CLEVELAND, Feb. 24, 2011 /PRNewswire/ -- Starting Point unveiled its groundbreaking new Read2Me program today with help from the Cleveland Cavaliers. Read2Me aims to help close the gap in boys' reading by bringing male volunteers into early childhood classrooms to read books geared to the interests of three-to-five year-old boys. The Cavs' Scream Team and Mascots Moondog and Sir CC jump-started the program's launch, bringing their boundless energy and entertaining style to the Family Life Child Care Center of Maple Heights, where they read books, played games, danced and interacted with the boys in the classroom.
According to a U.S. Department of Education report, boys are one to one and a half years behind girls in reading on average. Partly this can be traced to differences in male and female brains. The language centers in young girls' brains are more active and develop more quickly than boys'—whose strengths lie in spatial/mechanical brain centers. In traditional early childhood classrooms, the curriculum is geared more to the ways girls learn.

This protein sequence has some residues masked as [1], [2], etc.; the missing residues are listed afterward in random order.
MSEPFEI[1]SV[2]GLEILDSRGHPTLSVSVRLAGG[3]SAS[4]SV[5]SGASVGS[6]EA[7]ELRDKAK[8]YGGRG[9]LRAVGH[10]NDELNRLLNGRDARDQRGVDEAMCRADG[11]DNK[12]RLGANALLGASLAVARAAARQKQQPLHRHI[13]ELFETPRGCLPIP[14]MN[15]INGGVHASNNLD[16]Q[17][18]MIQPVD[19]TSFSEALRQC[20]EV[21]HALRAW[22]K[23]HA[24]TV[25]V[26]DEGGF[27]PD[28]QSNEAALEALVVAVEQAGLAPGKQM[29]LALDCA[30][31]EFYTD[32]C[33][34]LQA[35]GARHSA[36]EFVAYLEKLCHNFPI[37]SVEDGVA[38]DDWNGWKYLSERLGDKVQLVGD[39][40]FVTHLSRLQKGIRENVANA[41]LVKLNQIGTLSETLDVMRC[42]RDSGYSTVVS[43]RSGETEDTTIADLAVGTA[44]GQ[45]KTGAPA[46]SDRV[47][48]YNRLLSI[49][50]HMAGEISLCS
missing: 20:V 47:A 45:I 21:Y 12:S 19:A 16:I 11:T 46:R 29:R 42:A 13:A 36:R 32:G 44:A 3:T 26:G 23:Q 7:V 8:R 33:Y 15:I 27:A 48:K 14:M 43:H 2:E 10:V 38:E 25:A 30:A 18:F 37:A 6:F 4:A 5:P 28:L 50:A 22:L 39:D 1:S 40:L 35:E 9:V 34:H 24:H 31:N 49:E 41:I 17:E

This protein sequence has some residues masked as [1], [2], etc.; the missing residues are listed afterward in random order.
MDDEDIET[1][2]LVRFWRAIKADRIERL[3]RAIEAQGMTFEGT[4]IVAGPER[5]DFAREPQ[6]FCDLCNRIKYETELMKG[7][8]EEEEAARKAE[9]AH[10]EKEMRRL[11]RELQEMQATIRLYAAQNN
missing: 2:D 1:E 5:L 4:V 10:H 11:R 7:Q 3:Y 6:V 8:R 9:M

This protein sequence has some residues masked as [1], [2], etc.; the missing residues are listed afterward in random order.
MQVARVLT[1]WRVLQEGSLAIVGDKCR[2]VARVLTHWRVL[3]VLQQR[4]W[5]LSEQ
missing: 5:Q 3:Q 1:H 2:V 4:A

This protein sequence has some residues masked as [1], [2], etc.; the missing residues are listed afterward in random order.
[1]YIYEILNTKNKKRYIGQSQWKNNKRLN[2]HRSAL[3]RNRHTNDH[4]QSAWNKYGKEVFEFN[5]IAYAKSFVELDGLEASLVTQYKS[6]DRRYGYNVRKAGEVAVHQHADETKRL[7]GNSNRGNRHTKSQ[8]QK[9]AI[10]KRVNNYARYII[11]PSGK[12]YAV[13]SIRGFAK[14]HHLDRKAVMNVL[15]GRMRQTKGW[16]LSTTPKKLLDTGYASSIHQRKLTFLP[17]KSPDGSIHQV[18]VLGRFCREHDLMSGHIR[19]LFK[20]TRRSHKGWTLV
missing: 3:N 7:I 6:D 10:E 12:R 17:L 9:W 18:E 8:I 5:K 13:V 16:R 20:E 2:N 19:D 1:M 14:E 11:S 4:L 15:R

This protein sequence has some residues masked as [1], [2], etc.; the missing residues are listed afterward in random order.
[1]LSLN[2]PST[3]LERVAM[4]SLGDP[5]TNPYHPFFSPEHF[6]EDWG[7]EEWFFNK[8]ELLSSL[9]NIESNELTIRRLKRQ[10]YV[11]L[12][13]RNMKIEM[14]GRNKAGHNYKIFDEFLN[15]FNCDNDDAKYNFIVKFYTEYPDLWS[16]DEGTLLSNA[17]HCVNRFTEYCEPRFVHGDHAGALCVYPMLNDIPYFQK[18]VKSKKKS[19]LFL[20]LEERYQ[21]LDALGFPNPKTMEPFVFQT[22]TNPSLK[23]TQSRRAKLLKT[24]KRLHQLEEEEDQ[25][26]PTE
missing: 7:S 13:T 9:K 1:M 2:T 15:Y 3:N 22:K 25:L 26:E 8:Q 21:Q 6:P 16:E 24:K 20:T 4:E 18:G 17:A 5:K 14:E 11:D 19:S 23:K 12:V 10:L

According to Starting Point Executive Director Billie Osborne-Fears, Read2Me has another critical component. "Most early childhood teachers are women. We're bringing men into the classrooms to show boys that men value reading, too. It's not just 'girl stuff.' They read books that appeal to boys—books about animals, planes and superheroes from our library. That gets the boys interested. We're looking for male volunteers who are willing to give a few hours to read to boys in our classrooms."
Read2Me is part of a pilot program initiated by Starting Point to look at new ways to stimulate learning and address the specific needs of boys in early childhood settings, particularly African-American and Hispanic/Latino boys. Early results are promising and indicate that girls also benefit.
Volunteers are needed for Read2Me. Interested men can contact Constance Walker at Starting Point , 216-575-0061, Ext. 360 or [email protected].
Starting Point, a non-profit agency, is Northeast Ohio's child care, early education and out-of-school-time resource and referral agency, serving families, early childhood and youth professionals and communities in Ashtabula, Cuyahoga, Geauga and Lake counties.
The Family Life Child Care Center of Maple Heights is one of five high quality early learning centers operated by Berea Children's Home and Family Services, which offers early childhood, home and community support and out-of-home care services.
SOURCE Starting Point